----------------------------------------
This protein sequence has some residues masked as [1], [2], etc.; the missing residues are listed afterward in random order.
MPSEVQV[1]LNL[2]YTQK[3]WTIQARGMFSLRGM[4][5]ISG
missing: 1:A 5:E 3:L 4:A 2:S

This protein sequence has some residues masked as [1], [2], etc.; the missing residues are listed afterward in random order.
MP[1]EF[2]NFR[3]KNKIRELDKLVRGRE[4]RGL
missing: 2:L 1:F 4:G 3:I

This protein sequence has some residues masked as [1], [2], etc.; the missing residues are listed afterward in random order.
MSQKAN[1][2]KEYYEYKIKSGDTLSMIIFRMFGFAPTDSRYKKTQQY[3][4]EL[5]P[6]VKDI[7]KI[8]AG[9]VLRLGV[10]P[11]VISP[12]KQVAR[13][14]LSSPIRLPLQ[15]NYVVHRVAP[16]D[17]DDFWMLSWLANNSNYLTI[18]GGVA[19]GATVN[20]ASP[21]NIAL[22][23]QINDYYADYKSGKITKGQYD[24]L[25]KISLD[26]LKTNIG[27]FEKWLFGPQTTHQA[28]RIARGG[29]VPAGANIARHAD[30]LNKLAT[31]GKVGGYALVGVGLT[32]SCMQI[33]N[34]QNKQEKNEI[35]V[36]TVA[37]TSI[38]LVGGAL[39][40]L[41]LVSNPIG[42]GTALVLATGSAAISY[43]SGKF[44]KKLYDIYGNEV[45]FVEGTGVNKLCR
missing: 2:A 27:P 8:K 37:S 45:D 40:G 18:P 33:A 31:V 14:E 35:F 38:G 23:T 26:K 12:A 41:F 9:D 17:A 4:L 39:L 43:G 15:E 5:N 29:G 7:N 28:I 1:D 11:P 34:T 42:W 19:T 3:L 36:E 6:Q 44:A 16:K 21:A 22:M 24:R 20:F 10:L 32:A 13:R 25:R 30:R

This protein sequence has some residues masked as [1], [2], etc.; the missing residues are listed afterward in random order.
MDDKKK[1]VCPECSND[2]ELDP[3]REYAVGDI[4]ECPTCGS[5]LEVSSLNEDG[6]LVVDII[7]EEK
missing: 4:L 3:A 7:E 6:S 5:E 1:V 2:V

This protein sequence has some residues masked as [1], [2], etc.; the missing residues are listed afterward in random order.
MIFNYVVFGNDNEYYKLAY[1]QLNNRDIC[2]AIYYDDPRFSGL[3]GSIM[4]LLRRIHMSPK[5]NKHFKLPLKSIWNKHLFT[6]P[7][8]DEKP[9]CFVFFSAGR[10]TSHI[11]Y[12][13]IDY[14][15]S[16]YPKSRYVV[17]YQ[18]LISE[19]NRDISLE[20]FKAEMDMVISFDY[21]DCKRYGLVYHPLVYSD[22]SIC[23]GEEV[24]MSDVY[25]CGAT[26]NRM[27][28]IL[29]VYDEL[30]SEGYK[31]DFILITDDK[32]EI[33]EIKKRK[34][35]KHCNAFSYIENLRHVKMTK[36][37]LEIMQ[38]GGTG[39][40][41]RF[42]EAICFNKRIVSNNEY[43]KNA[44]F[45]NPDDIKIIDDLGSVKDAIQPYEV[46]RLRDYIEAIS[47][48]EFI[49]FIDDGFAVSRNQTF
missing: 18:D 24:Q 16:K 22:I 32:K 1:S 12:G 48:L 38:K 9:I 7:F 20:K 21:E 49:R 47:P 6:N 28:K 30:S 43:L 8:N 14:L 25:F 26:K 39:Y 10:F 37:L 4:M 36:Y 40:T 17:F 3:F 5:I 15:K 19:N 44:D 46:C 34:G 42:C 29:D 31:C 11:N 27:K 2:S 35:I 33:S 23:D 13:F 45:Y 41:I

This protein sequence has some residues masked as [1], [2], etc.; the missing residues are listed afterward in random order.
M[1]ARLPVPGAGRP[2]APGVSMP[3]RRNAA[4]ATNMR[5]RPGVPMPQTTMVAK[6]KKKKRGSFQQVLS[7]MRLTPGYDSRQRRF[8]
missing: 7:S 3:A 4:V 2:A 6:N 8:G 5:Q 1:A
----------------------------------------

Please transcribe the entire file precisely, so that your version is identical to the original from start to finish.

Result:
This protein sequence has some residues masked as [1], [2], etc.; the missing residues are listed afterward in random order.
MPSEVQV[1]LNL[2]YTQK[3]WTIQARGMFSLRGM[4][5]ISG
missing: 1:A 5:E 3:L 4:A 2:S

This protein sequence has some residues masked as [1], [2], etc.; the missing residues are listed afterward in random order.
MP[1]EF[2]NFR[3]KNKIRELDKLVRGRE[4]RGL
missing: 2:L 1:F 4:G 3:I

This protein sequence has some residues masked as [1], [2], etc.; the missing residues are listed afterward in random order.
MSQKAN[1][2]KEYYEYKIKSGDTLSMIIFRMFGFAPTDSRYKKTQQY[3][4]EL[5]P[6]VKDI[7]KI[8]AG[9]VLRLGV[10]P[11]VISP[12]KQVAR[13][14]LSSPIRLPLQ[15]NYVVHRVAP[16]D[17]DDFWMLSWLANNSNYLTI[18]GGVA[19]GATVN[20]ASP[21]NIAL[22][23]QINDYYADYKSGKITKGQYD[24]L[25]KISLD[26]LKTNIG[27]FEKWLFGPQTTHQA[28]RIARGG[29]VPAGANIARHAD[30]LNKLAT[31]GKVGGYALVGVGLT[32]SCMQI[33]N[34]QNKQEKNEI[35]V[36]TVA[37]TSI[38]LVGGAL[39][40]L[41]LVSNPIG[42]GTALVLATGSAAISY[43]SGKF[44]KKLYDIYGNEV[45]FVEGTGVNKLCR
missing: 2:A 27:P 8:K 37:S 45:D 40:G 18:P 33:A 31:V 14:E 35:F 38:G 23:T 26:K 12:A 41:F 9:D 17:A 4:L 39:L 43:G 15:E 5:N 29:G 7:N 28:I 1:D 11:P 34:T 42:W 19:T 3:L 36:E 6:Q 44:A 16:K 21:A 22:M 24:R 20:F 10:L 32:A 13:R 25:R 30:R

This protein sequence has some residues masked as [1], [2], etc.; the missing residues are listed afterward in random order.
MDDKKK[1]VCPECSND[2]ELDP[3]REYAVGDI[4]ECPTCGS[5]LEVSSLNEDG[6]LVVDII[7]EEK
missing: 4:L 3:A 7:E 6:S 5:E 1:V 2:V

This protein sequence has some residues masked as [1], [2], etc.; the missing residues are listed afterward in random order.
MIFNYVVFGNDNEYYKLAY[1]QLNNRDIC[2]AIYYDDPRFSGL[3]GSIM[4]LLRRIHMSPK[5]NKHFKLPLKSIWNKHLFT[6]P[7][8]DEKP[9]CFVFFSAGR[10]TSHI[11]Y[12][13]IDY[14][15]S[16]YPKSRYVV[17]YQ[18]LISE[19]NRDISLE[20]FKAEMDMVISFDY[21]DCKRYGLVYHPLVYSD[22]SIC[23]GEEV[24]MSDVY[25]CGAT[26]NRM[27][28]IL[29]VYDEL[30]SEGYK[31]DFILITDDK[32]EI[33]EIKKRK[34][35]KHCNAFSYIENLRHVKMTK[36][37]LEIMQ[38]GGTG[39][40][41]RF[42]EAICFNKRIVSNNEY[43]KNA[44]F[45]NPDDIKIIDDLGSVKDAIQPYEV[46]RLRDYIEAIS[47][48]EFI[49]FIDDGFAVSRNQTF
missing: 18:D 24:Q 16:K 22:I 32:K 1:S 12:G 48:L 38:K 9:I 7:F 20:K 21:E 49:R 47:P 6:N 28:K 30:S 43:L 8:N 14:L 25:F 26:K 39:Y 10:F 37:L 4:M 36:Y 40:T 17:F 3:F 5:I 15:K 19:N 44:D 46:C 34:G 42:C 29:D 31:C 11:N 27:K 2:S 35:I 33:S 23:D 13:F 45:Y 41:I

This protein sequence has some residues masked as [1], [2], etc.; the missing residues are listed afterward in random order.
M[1]ARLPVPGAGRP[2]APGVSMP[3]RRNAA[4]ATNMR[5]RPGVPMPQTTMVAK[6]KKKKRGSFQQVLS[7]MRLTPGYDSRQRRF[8]
missing: 7:S 3:A 4:V 2:A 6:N 8:G 5:Q 1:A